Lessons from a Cadaver Lab

My love for human anatomy is a recent phenomena. Growing up I loved learning but much of my curiosity was isolated to book learning the humanities and social sciences. I found delight in the pages of Thoreau, The Bhagavad-Gita, and Whitman. Poetry, philosophy, and literature were more my speed than the nitty gritty of the natural sciences. Physics held some appeal for it’s broad stroke of relating to the cosmos. I mean, black holes, you guys! If I didn’t immediately understand or relate to a subject, I just tuned it out.  Chemistry, biology, and the like, I spent most of my time reading a book under my desk.

My interests subtlety changed over time as I began to explore and travel the natural world. For example, climbing mountains peaked an interest in geology. Direct experience with science made me want to understand it on a deeper level. This is also true of my newfound fascination for understanding the human body. The gateway was yoga.

I was initially drawn to yoga as a physical practice with philosophical application. For me it was a means to reach and nourish the spirit without the entanglement of religious dogma. As Gloria Steinem says, “Religion is just another form of politics you’re not allowed to argue with.” And I wanted to argue, investigate, and dive in deep using all the tools of examination. After 6-7 years of practice, my awareness of my physical body completely changed. Born with zero coordination, I felt more balance, control, and understanding of my body from the inside-out.

I wanted more tools to deeply understand and take care of the physical body. That was when I sought out a yoga teacher training that I knew would emphasis anatomy, biomechanics, and alignment. When I sat down in our first lesson, however, I was totally overwhelmed. I felt like my teacher Caroline was speaking a completely different language, and she was! Medial, lateral, adduction, abduction, and there were so many muscles! After 6 months and 200-hours I knew I had barely scratched the surface.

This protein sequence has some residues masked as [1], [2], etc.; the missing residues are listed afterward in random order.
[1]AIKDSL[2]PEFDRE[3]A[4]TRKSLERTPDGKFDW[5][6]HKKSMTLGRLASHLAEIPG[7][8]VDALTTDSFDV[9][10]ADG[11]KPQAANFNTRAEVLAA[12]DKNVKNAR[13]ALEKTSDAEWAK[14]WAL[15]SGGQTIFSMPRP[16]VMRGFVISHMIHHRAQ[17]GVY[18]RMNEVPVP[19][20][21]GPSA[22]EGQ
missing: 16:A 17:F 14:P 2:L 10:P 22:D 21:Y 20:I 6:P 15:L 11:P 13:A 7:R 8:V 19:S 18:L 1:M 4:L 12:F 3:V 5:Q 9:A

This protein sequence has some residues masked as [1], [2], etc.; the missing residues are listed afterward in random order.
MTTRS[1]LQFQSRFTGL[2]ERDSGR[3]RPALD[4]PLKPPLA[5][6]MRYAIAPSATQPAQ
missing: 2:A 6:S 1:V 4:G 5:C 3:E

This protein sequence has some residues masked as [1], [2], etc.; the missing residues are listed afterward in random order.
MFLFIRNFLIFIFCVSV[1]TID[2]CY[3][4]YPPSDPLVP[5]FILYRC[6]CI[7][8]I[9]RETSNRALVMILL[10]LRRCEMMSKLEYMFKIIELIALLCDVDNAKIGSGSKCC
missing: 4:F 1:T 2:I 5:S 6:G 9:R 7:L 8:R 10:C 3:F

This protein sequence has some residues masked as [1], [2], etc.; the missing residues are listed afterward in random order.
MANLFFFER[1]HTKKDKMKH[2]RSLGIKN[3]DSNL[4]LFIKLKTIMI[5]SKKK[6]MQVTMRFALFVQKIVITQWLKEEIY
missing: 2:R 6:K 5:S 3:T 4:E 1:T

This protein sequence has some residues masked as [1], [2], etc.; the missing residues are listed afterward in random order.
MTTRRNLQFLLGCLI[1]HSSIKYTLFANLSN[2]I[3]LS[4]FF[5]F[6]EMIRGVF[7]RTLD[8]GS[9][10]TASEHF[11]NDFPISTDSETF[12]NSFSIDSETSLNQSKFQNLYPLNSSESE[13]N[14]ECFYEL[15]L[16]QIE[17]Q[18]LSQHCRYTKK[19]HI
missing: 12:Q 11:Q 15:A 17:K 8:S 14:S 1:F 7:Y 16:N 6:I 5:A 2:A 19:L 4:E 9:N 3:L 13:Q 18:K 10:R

So, I kept going.

I studied physiology, biomechanics, and repeated anatomy. I began to integrate the basics, and with this new language am now able to translate our human physical architecture.  I also realized the study of the human body never ends! It’s expansive and all encompassing and so freaking cool. My complete overwhelm shifted to total absorption.

Most recently I was afforded the great privilege to view and investigate human cadavers in a life sciences anatomy lab. And oh man, it was incredible. I was both humbled and inspired. I was able to peel back muscles, trace the human spinal cord, and investigate the valves of the human heart. The lab put a whole new spin on my study of anatomy. My close up view filled me with awe. As I continue to absorb the experience, I find my reaction is more philosophical than scientific, bridging the gap between my old love of poetry and my new love for biology. Here’s five takeaways from my first human anatomy lab.

1)   Everything is connected

When you see a body up close, it’s immediately obvious that everything is connected. From your big toe to your brain, you are a latticework of interwoven and layered pieces that form a complex and intelligent machine. Not only that, your design mirrors the design of the natural world. Streams become creeks become rivers, become the ocean. Inside you the design of veins, arteries, and the heart. Bone to tendon to muscle to tendon to bone. And then there’s the brain. The brain lives in every cell of your body connected through the spinal cord and invisible electrical impulses out to your fingertips.